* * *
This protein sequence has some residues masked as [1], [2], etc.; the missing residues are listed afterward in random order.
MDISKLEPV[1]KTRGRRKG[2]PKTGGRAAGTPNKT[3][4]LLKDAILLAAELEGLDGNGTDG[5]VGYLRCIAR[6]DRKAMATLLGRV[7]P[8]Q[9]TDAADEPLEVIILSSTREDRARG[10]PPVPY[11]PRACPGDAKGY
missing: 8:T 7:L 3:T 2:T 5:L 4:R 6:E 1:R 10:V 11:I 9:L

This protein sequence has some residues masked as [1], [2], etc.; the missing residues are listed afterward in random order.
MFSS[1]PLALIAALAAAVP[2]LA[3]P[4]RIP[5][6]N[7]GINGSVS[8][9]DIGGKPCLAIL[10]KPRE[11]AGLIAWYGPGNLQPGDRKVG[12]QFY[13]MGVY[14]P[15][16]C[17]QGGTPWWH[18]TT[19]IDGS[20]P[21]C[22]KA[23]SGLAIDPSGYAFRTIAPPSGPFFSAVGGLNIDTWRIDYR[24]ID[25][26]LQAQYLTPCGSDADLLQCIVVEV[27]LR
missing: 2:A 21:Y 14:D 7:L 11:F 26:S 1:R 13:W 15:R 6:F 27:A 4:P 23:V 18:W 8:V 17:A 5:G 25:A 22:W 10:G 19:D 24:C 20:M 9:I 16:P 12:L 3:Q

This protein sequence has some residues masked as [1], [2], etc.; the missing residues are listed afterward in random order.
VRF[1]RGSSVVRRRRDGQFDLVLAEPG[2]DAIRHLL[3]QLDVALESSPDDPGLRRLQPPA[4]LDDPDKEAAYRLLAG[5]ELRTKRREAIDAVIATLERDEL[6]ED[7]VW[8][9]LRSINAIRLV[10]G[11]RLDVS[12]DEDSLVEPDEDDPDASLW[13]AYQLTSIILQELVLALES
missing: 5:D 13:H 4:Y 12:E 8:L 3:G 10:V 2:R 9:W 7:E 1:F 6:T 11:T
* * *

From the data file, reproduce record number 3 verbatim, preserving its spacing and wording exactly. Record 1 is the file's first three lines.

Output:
This protein sequence has some residues masked as [1], [2], etc.; the missing residues are listed afterward in random order.
VRF[1]RGSSVVRRRRDGQFDLVLAEPG[2]DAIRHLL[3]QLDVALESSPDDPGLRRLQPPA[4]LDDPDKEAAYRLLAG[5]ELRTKRREAIDAVIATLERDEL[6]ED[7]VW[8][9]LRSINAIRLV[10]G[11]RLDVS[12]DEDSLVEPDEDDPDASLW[13]AYQLTSIILQELVLALES
missing: 5:D 13:H 4:Y 12:E 8:L 3:G 10:V 2:R 9:W 7:E 1:F 6:T 11:T